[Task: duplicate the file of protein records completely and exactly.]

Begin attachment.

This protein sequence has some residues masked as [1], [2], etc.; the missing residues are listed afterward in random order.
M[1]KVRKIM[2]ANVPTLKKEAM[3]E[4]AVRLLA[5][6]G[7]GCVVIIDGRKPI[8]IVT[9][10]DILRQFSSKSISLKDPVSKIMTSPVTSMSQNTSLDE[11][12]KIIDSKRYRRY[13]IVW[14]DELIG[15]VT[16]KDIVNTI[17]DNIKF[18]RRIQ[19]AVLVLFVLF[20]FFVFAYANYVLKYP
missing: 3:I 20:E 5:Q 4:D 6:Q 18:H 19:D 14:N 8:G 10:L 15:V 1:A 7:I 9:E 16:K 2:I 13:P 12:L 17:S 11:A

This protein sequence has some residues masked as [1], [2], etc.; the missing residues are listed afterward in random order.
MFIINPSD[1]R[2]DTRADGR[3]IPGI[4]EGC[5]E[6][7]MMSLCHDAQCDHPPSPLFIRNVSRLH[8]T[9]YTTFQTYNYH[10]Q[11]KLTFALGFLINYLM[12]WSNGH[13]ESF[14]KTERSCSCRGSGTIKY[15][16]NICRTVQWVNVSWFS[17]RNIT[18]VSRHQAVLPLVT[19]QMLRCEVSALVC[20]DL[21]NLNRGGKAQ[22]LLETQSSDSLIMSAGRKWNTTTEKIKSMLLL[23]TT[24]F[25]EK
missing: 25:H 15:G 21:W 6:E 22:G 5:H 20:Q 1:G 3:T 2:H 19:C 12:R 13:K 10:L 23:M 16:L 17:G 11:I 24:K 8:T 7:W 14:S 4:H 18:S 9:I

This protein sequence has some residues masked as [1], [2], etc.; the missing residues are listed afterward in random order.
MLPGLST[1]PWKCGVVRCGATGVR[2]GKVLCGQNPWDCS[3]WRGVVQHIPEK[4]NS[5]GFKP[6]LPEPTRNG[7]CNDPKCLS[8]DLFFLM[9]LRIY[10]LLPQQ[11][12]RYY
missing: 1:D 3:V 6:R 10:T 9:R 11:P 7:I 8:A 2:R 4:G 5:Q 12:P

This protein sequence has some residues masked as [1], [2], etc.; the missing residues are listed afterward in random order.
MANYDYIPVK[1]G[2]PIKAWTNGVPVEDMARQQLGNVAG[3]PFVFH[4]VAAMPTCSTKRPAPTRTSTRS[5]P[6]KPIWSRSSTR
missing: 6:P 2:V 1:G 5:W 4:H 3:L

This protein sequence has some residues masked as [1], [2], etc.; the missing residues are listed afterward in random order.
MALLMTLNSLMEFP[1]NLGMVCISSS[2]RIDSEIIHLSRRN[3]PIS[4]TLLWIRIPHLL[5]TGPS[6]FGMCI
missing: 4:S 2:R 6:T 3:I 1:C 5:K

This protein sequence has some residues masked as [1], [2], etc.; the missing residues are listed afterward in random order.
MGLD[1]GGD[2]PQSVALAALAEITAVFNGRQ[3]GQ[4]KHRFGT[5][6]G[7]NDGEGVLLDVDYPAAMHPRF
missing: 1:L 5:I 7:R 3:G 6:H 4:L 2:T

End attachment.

This protein sequence has some residues masked as [1], [2], etc.; the missing residues are listed afterward in random order.
M[1]KVRKIM[2]ANVPTLKKEAM[3]E[4]AVRLLA[5][6]G[7]GCVVIIDGRKPI[8]IVT[9][10]DILRQFSSKSISLKDPVSKIMTSPVTSMSQNTSLDE[11][12]KIIDSKRYRRY[13]IVW[14]DELIG[15]VT[16]KDIVNTI[17]DNIKF[18]RRIQ[19]AVLVLFVLF[20]FFVFAYANYVLKYP
missing: 3:I 20:E 5:Q 4:D 6:Q 18:H 19:D 14:N 8:G 10:L 15:V 1:A 7:I 9:E 16:K 2:I 13:P 12:L 17:S 11:A

This protein sequence has some residues masked as [1], [2], etc.; the missing residues are listed afterward in random order.
MFIINPSD[1]R[2]DTRADGR[3]IPGI[4]EGC[5]E[6][7]MMSLCHDAQCDHPPSPLFIRNVSRLH[8]T[9]YTTFQTYNYH[10]Q[11]KLTFALGFLINYLM[12]WSNGH[13]ESF[14]KTERSCSCRGSGTIKY[15][16]NICRTVQWVNVSWFS[17]RNIT[18]VSRHQAVLPLVT[19]QMLRCEVSALVC[20]DL[21]NLNRGGKAQ[22]LLETQSSDSLIMSAGRKWNTTTEKIKSMLLL[23]TT[24]F[25]EK
missing: 25:H 15:G 21:W 6:E 22:G 5:H 20:Q 1:G 3:T 2:H 19:C 12:R 13:K 10:L 23:M 16:L 17:G 11:I 24:K 8:T 7:W 14:S 4:H 18:S 9:I

This protein sequence has some residues masked as [1], [2], etc.; the missing residues are listed afterward in random order.
MLPGLST[1]PWKCGVVRCGATGVR[2]GKVLCGQNPWDCS[3]WRGVVQHIPEK[4]NS[5]GFKP[6]LPEPTRNG[7]CNDPKCLS[8]DLFFLM[9]LRIY[10]LLPQQ[11][12]RYY
missing: 1:D 3:V 6:R 10:T 9:R 11:P 7:I 8:A 2:R 4:G 5:Q 12:P

This protein sequence has some residues masked as [1], [2], etc.; the missing residues are listed afterward in random order.
MANYDYIPVK[1]G[2]PIKAWTNGVPVEDMARQQLGNVAG[3]PFVFH[4]VAAMPTCSTKRPAPTRTSTRS[5]P[6]KPIWSRSSTR
missing: 6:P 2:V 1:G 5:W 4:H 3:L

This protein sequence has some residues masked as [1], [2], etc.; the missing residues are listed afterward in random order.
MALLMTLNSLMEFP[1]NLGMVCISSS[2]RIDSEIIHLSRRN[3]PIS[4]TLLWIRIPHLL[5]TGPS[6]FGMCI
missing: 4:S 2:R 6:T 3:I 1:C 5:K

This protein sequence has some residues masked as [1], [2], etc.; the missing residues are listed afterward in random order.
MGLD[1]GGD[2]PQSVALAALAEITAVFNGRQ[3]GQ[4]KHRFGT[5][6]G[7]NDGEGVLLDVDYPAAMHPRF
missing: 1:L 5:I 7:R 3:G 6:H 4:L 2:T